Among the four adult attachment styles, avoidance is an insecure attachment style.
Avoidant people use an attachment avoidance strategy. They are less comfortable being close to others than those with secure attachment styles or anxious attachment styles. Avoidants also feel less obligated to support their friends or romantic partners1.
Within avoidant attachment, researchers have identified two distinct types: fearful avoidance and dismissive avoidance.
While both avoidance types avoid emotional closeness with partners in romantic relationships, their reasons for doing so differ.
Fearful avoidant vs dismissive avoidant
The main difference between the fearful-avoidant attachment style and the dismissive-avoidant attachment style is that fearful avoidants tend to shy away from closeness because of fear, while dismissive avoidants do so because they disregard the importance of connections with others.
Fearful avoidant individuals have low self-esteem and high levels of anxiety. They believe that they are not lovable.
Dismissive avoidant individuals have high self-esteem and low levels of anxiety. They have a good self-image.
Fearful avoidant attachment style
A disorganized infant fears the attachment figure who shows frightening behavior2.
These babies may show disorganized strategies for coping with stressful situations. In times of stress, they may approach and avoid their attachment figures simultaneously with incoherent, contradictory actions. When approaching, they may suddenly stop advancing, appear paralyzed, or withdraw.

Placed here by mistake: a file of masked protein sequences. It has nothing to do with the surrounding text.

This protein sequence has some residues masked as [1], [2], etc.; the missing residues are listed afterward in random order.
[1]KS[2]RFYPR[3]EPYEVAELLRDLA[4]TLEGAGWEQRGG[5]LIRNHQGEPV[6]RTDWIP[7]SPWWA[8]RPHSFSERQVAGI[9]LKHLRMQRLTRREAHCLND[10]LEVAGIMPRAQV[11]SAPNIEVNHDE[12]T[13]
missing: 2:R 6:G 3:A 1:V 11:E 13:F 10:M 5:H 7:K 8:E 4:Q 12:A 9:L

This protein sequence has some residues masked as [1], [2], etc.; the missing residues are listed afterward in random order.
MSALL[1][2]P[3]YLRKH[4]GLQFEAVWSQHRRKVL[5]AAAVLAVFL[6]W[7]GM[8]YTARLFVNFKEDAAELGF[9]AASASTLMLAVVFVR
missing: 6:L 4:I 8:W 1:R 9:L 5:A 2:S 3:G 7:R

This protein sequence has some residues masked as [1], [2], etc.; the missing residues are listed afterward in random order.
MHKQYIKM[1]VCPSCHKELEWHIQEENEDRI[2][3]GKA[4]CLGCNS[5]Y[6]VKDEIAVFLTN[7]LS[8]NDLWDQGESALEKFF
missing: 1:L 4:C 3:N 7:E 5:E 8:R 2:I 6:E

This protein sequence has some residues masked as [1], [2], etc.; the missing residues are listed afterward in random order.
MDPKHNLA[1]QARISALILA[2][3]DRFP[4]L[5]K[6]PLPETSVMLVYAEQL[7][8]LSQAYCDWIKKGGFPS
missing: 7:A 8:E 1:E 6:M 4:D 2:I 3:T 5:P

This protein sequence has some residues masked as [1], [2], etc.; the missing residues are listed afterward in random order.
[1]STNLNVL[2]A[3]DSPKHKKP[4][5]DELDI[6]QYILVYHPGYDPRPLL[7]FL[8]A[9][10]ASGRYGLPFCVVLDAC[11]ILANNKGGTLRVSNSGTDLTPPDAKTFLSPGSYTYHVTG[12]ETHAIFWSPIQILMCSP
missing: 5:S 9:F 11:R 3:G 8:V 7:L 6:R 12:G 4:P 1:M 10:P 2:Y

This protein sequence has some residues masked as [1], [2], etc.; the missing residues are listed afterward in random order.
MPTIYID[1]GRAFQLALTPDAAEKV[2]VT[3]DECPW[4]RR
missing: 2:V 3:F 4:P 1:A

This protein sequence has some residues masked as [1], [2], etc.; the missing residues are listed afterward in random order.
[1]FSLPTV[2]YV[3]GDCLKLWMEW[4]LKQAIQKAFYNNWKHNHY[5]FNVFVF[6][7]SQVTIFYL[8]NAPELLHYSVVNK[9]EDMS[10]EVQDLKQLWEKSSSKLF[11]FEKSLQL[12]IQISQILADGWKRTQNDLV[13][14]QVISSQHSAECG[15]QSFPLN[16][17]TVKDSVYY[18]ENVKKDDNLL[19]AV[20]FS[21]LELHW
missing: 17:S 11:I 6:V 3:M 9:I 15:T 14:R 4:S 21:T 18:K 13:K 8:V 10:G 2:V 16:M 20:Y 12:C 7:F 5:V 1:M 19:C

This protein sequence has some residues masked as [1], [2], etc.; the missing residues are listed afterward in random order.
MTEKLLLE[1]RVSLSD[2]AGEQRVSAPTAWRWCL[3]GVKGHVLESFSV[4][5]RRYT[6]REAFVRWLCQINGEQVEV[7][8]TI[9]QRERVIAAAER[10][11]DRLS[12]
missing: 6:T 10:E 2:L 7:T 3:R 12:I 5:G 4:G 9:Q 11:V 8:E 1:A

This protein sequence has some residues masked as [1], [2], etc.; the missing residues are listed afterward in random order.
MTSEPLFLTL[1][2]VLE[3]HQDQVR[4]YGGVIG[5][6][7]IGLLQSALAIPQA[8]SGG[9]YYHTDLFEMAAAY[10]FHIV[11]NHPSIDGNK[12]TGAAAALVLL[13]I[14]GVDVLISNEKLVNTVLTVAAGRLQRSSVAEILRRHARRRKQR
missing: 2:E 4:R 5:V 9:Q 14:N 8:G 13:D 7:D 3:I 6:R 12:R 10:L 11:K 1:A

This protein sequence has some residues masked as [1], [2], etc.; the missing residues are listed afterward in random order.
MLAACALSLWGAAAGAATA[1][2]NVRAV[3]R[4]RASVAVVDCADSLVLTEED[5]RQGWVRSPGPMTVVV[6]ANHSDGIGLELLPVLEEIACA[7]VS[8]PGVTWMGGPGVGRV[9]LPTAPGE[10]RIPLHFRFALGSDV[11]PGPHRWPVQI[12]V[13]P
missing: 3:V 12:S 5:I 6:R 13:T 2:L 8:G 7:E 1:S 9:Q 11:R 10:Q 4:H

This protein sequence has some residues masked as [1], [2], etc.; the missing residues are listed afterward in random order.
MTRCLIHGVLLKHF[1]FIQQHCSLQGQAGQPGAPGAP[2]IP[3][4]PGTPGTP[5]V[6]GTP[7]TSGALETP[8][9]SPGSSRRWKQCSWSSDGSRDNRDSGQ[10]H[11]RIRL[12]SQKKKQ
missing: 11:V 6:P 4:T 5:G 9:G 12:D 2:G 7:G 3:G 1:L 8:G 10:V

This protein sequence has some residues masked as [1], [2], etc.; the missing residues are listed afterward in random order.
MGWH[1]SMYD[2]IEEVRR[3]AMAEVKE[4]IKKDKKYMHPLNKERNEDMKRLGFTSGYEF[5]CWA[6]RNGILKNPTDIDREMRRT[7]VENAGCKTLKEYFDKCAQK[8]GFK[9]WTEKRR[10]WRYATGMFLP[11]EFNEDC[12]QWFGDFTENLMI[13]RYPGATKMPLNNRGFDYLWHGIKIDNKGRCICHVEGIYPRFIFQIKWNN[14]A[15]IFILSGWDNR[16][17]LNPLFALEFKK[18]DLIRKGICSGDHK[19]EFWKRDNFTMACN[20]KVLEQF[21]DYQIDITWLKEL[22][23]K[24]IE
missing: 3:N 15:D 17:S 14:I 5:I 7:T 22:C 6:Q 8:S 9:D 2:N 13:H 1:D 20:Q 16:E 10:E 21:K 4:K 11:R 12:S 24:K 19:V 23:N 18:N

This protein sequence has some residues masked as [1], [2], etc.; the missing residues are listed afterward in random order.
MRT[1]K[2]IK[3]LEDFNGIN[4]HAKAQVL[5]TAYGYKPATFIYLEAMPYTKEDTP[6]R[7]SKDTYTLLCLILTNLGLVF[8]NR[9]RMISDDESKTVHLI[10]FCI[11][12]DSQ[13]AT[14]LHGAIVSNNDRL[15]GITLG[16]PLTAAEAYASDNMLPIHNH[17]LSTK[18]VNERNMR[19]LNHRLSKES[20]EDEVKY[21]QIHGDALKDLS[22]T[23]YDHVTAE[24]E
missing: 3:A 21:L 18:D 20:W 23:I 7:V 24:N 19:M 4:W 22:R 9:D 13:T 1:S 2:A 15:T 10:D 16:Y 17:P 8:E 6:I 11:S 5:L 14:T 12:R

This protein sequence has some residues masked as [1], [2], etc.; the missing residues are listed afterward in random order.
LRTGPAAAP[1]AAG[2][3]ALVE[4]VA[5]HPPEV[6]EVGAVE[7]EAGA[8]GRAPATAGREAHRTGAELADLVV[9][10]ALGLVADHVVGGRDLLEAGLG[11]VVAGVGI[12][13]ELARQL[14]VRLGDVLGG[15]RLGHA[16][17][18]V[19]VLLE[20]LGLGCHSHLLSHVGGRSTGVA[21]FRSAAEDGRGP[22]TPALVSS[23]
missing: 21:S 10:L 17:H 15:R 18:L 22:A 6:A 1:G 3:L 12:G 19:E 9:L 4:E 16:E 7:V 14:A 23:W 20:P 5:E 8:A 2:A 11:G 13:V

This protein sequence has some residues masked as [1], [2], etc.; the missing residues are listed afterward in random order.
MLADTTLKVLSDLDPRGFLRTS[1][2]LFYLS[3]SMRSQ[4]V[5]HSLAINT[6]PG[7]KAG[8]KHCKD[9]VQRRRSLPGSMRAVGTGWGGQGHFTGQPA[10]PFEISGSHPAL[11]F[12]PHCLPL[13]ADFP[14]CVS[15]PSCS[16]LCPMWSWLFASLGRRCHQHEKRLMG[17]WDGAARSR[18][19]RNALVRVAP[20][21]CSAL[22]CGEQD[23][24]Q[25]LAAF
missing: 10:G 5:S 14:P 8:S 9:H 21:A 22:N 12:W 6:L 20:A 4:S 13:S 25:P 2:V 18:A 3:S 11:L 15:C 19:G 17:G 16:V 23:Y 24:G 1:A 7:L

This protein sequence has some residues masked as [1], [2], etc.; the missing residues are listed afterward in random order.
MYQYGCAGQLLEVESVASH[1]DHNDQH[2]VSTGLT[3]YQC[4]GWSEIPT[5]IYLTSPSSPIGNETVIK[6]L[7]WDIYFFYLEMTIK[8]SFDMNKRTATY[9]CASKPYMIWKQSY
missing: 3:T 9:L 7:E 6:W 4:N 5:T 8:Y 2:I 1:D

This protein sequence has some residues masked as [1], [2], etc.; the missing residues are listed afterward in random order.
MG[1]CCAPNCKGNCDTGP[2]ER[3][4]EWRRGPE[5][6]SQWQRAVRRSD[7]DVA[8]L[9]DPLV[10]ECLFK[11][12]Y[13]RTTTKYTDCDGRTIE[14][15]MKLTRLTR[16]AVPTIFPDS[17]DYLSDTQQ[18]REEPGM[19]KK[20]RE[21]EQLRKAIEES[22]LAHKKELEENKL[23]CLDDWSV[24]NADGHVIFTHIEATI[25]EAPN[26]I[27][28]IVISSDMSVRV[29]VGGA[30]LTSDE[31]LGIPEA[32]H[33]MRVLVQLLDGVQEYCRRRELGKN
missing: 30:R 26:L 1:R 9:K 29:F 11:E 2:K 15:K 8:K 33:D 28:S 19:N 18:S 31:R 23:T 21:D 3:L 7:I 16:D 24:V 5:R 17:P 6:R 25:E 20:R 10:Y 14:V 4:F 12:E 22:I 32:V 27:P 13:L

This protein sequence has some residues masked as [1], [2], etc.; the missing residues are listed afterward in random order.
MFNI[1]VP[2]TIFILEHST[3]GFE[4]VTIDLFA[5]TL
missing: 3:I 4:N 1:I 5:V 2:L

The disoriented attachment approach is usually the result of abuse in childhood.
Adults with the fearful-avoidant style of attachment are characterized by their lack of assertiveness3. They tend to be more troubled emotionally than those with other types of attachment insecurity4.
Those with the fearful-avoidant type of attachment style often show more depressive symptoms5 and dissociative symptoms that are not found in other attachment orientations6. Stress can cause a fearful-avoidant individual to behave in ways that seem aimless, confused, dazed, self-contradictory, dissociative, and withdrawn7.
Dismissive avoidant attachment style
Dismissive avoidant attachment in adults is associated with avoidant attachment in infants identified in Strange Situations.
Babies’ avoidant attachment is caused by the rejection of their attachment behaviors due to caregiver absent or lack of caregiver responses. As a result, they learn that even under stress they cannot seek comfort from caregivers and instead avoid them.
Adults with the dismissive-avoidant style are distinctively cold. They have a negative view of others and avoid closeness with relationship partners.
Acceptance from others is not very important to dismissive avoiders. Instead, a dismissive-avoidant individual downplays the value of others, rejects the necessity of relationships, and strives to remain independent and unaffected by others.
Dismissive style adults see friends who ask for social support as dependent, weak, emotionally unstable, and immature.
Researchers have found that violent and aggressive offenders are more likely to have dismissive-avoidant attachment than other types of insecure styles 8.
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